Teardrop Trail Log: June 15, 2017
Marilyn had duties in the Octane Press booth, so I decided to see how much of the fair I could survey before lunch and her afternoon Irma Harding presentation.
The vendors were mostly located in the “Varied Industries Building.” and it took about an hour to look over the displays. You tend to see the same folks year after year. It’s always interesting though, and fun to catch up with the folks you know from previous ‘Roundups.
After the vendor displays, it was time to venture out. The Fairgrounds are huge, and there were tractors everywhere. I started on the “Machinery Grounds” and spent the rest of the morning looking over the assembled equipment. As I was shooting a tractor, a fellow struck up a conversation. We had both noticed a youngster peddling a toy tractor down the sidewalk, and I mentioned that I had seen this hard-working lad earlier. As we talked, Ron told me about his years of farming, love of cows, work with animal breeding and avocational clowning. Quite an interesting fellow. We exchanged business cards and said we’d keep in touch. You just never know who you’re going to meet at a Red Power Roundup.
It was time to prepare for Marilyn’s presentation. We found her hall along one side to the Varied Industries Building and with the help of Lee’s staff, got the projector set up. Hungry with plenty of time for lunch, I wandered over the the food concession. Hamburgers and fries were the delicacy of the day, and we chowed down.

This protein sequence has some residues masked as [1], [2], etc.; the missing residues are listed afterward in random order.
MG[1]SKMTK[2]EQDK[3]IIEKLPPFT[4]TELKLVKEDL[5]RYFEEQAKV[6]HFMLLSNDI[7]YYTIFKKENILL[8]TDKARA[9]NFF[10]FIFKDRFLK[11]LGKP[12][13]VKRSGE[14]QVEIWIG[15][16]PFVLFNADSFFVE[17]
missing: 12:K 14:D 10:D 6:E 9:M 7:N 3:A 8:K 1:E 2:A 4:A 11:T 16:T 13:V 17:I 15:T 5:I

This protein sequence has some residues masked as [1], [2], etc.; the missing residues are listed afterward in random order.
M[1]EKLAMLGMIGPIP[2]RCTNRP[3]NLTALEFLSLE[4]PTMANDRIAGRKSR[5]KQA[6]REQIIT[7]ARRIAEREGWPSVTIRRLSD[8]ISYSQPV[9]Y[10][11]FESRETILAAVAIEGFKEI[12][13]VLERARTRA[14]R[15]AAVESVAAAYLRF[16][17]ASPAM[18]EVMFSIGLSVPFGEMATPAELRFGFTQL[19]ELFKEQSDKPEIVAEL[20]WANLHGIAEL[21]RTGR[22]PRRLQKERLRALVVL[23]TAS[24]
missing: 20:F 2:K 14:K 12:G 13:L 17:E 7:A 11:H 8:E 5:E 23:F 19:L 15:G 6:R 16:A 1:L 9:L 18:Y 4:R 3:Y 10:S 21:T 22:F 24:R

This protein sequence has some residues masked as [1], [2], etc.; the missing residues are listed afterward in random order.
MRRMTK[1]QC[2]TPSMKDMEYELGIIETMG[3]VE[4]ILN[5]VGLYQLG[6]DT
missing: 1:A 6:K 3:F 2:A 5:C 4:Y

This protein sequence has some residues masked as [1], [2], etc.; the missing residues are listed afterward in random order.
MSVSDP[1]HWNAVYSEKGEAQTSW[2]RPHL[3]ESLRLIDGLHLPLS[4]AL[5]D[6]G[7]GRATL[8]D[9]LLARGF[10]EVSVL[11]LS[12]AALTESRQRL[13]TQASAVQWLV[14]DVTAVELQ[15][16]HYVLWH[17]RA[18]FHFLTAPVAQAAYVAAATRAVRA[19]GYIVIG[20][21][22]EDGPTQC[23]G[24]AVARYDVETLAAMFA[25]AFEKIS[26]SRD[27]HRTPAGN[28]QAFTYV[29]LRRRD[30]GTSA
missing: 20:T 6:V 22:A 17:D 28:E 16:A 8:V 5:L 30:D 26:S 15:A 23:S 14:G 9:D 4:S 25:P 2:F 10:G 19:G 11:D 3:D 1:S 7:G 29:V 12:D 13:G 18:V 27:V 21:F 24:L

Marilyn’s presentation went perfectly (see separate post), and the afternoon was ours to explore. I took her around Machinery Grounds for a little while before we decided some air-conditioning would be nice. The “4H Building” was relatively close, so we headed there. Inside, we discovered ranks of Cub Cadet garden tractors and IHC Autowagons.
In one corner of the building, they were setting up the annual auction and I noticed an enormous chest freezer. It was immaculate, and the owner was supervising the load-in. Inside, there were packages of mock food all wrapped in authentic Irma Harding freezer paper. We chatted with him for a few minutes before he had to go out for another load. We both wondered: did he realize that the Irma Harding paper he had used was more valuable than the freezer itself?
On the way out of the building, we spotted the toy tractor operator. It looked like he was done for the day.